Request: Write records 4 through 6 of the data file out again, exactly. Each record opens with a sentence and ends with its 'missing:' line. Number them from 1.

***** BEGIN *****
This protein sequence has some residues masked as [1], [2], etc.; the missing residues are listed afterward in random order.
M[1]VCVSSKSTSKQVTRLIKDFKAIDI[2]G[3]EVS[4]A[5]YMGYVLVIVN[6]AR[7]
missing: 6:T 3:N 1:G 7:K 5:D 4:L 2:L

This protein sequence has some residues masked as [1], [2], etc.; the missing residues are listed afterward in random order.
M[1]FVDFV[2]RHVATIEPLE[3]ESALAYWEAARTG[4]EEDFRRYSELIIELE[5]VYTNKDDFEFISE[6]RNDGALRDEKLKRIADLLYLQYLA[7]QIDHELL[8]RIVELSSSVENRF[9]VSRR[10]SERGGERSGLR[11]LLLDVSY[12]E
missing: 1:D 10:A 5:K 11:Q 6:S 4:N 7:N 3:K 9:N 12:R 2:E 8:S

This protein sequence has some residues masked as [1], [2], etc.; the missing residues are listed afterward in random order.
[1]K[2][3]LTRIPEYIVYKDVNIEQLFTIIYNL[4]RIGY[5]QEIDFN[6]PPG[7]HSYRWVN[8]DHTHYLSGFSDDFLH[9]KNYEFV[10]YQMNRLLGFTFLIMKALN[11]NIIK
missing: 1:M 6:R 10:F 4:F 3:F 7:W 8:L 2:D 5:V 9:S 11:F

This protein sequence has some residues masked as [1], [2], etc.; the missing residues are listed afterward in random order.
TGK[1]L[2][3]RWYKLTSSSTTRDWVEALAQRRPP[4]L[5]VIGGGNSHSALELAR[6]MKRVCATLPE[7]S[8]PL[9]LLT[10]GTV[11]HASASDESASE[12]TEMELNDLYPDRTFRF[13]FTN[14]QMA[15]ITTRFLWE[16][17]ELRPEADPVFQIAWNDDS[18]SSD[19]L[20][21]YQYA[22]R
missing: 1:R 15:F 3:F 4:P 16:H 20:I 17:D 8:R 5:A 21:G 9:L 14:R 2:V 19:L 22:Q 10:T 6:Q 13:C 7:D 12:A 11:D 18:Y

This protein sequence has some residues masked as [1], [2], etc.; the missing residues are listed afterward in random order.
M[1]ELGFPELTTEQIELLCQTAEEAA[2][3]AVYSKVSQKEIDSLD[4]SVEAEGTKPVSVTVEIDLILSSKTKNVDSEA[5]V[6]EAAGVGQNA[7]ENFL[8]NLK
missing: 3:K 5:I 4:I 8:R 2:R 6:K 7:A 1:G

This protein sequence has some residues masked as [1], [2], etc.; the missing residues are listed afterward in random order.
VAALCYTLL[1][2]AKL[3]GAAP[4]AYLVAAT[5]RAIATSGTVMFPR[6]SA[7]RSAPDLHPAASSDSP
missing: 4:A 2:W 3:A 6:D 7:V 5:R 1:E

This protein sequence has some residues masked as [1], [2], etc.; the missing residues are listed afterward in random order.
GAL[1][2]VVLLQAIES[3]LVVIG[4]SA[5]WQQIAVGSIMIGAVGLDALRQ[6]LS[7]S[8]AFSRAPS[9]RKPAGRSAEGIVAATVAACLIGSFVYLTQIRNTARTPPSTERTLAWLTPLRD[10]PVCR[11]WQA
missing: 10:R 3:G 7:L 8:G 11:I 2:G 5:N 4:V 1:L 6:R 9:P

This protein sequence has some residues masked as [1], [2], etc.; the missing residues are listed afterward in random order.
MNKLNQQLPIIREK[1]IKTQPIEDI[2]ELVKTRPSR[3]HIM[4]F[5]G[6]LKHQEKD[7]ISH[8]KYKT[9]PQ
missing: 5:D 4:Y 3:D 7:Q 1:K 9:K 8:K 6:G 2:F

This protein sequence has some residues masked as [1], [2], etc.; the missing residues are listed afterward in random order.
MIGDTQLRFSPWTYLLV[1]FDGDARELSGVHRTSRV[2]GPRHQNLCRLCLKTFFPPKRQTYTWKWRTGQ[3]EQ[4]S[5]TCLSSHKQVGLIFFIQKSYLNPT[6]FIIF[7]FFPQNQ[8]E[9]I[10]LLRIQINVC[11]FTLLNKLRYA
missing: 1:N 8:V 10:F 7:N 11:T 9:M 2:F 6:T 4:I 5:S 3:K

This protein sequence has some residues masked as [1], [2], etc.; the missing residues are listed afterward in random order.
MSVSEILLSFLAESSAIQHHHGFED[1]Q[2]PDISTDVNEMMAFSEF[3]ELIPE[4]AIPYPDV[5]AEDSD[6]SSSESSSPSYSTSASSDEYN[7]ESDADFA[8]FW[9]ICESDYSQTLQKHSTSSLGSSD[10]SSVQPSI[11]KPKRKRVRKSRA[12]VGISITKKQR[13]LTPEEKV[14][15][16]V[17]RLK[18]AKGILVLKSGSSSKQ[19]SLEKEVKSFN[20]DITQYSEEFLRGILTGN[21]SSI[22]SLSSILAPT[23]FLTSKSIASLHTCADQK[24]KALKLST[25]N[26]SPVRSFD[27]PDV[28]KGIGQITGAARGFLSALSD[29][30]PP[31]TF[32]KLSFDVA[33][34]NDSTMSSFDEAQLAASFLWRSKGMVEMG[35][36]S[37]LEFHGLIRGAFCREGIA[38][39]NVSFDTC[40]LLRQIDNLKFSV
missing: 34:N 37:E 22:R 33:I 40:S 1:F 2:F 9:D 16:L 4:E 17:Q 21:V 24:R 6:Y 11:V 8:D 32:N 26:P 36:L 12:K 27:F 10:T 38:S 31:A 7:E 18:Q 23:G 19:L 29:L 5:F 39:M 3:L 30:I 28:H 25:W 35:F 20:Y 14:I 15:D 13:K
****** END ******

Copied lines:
This protein sequence has some residues masked as [1], [2], etc.; the missing residues are listed afterward in random order.
TGK[1]L[2][3]RWYKLTSSSTTRDWVEALAQRRPP[4]L[5]VIGGGNSHSALELAR[6]MKRVCATLPE[7]S[8]PL[9]LLT[10]GTV[11]HASASDESASE[12]TEMELNDLYPDRTFRF[13]FTN[14]QMA[15]ITTRFLWE[16][17]ELRPEADPVFQIAWNDDS[18]SSD[19]L[20][21]YQYA[22]R
missing: 1:R 15:F 3:F 4:P 16:H 20:I 17:D 8:R 5:A 21:G 9:L 14:R 2:V 19:L 22:Q 10:T 6:Q 13:C 7:D 12:A 11:D 18:Y

This protein sequence has some residues masked as [1], [2], etc.; the missing residues are listed afterward in random order.
M[1]ELGFPELTTEQIELLCQTAEEAA[2][3]AVYSKVSQKEIDSLD[4]SVEAEGTKPVSVTVEIDLILSSKTKNVDSEA[5]V[6]EAAGVGQNA[7]ENFL[8]NLK
missing: 3:K 5:I 4:I 8:R 2:R 6:K 7:A 1:G

This protein sequence has some residues masked as [1], [2], etc.; the missing residues are listed afterward in random order.
VAALCYTLL[1][2]AKL[3]GAAP[4]AYLVAAT[5]RAIATSGTVMFPR[6]SA[7]RSAPDLHPAASSDSP
missing: 4:A 2:W 3:A 6:D 7:V 5:R 1:E